Photographer Rayann Elzein of Utsjoki, Finland, took the picture on Oct. 17th. "I photographed similar displays on Oct. 12th, 13th, 14th, and 15th," says Elzein. "On each occasion, geomagnetic activity was very low (with K-indices no greater than 0 or 1)."

Red auroras appear when particles from space strike oxygen atoms near the top of Earth's atmosphere. However, as Les Cowley explains, the very slow atomic transitions which produce red photons in the aurora zone are easily interrupted. Even experienced observers rarely see them.

Elzein has been chasing auroras in Finland for 10 years. He prides himself on going out in all conditions--even when geomagnetic activity is nominally low. "I can't recall ever seeing so much red on top of the green layer before," he says.

In Tromsø, Norway, aurora tour guide Markus Varik had a similar experience. "Activity was extremely low on Oct. 17th when pink and red colors appeared. After years of guiding, I have never seen anything similar to this."

Comment: Rare red auroras captured over Utsjoki, Finland


Arrow Up

Bezymyanny volcano on Russia's Kamchatka peninsula begins to erupt

Russia volcano eruption
© YouTube/Пятый канал Новости (screen capture)
The eruption of the Bezymyanny volcano on Russia's Kamchatka peninsula began at 08:22 local time (23:22 Moscow time on Wednesday), a spokesman for the Kamchatka branch of the geophysical service of the Russian Academy of Sciences told TASS on Thursday.

"According to preliminary estimates, the volcano spewed ash to an altitude of ten kilometers. An autonomous video surveillance camera at the Kirishev station recorded the beginning of the eruption. Since the volcano is currently partially covered by clouds, more exact information about the eruption will be available when we receive data from satellites," the spokesman said.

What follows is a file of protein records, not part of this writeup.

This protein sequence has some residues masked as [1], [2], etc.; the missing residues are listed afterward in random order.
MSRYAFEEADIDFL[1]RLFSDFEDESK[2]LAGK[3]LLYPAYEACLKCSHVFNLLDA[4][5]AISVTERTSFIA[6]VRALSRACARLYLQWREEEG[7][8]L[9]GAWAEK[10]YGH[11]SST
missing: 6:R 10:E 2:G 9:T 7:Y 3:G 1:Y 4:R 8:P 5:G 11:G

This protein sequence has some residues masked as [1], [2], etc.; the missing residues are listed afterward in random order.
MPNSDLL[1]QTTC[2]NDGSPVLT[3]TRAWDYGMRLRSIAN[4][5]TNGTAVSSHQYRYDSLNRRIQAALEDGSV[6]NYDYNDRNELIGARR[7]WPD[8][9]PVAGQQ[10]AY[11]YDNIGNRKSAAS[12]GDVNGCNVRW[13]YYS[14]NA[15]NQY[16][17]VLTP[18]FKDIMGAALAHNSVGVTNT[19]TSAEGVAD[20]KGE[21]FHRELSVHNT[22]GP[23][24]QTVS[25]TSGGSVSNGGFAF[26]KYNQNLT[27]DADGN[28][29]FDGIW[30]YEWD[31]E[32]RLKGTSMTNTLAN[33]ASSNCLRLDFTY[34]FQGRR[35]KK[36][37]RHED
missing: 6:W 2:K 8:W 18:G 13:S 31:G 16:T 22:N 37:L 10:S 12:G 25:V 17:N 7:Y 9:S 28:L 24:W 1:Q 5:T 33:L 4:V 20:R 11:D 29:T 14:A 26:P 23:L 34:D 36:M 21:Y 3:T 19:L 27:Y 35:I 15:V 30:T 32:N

According to the spokesman, the eruption began as was anticipated by the Kamchatka branch of the Russian expert council on earthquake prediction. The intensification of the giant mount's activity began in early October.

Bezymyanny is one of 29 active volcanoes of Kamchatka. Its height is about 2,800 metres above sea level. Its eruptions are explosive. They occur one or two times a year and may last from several hours to several days. In recent years scientists have managed to predict the periods of its activity intensification rather correctly. Its previous powerful eruption occurred on March 15, 2019.


Tornado2

Waterspouts, torrential rains hit Greek Islands

A waterspout, or sea tornado, forming above the Greek island of Naxos.
© Naxos Press
A waterspout, or sea tornado, forming above the Greek island of Naxos.
Heavy rains, waterspouts and other extreme weather phenomena, including flooding on Crete, were recorded around the Greek islands in the Aegean on Wednesday as much of the country experienced severe storms.

Just past noon on Wednesday, a waterspout, also called a sea tornado, was visible hovering over the sea around the Cycladic island of Naxos. These rotating winds appear to reach down to the sea and take it up as they spiral into the air, but in reality the water inside the spout originates in the clouds above and snakes its way down to the sea.


Comment: Freak storm carpets Crete motorway with hail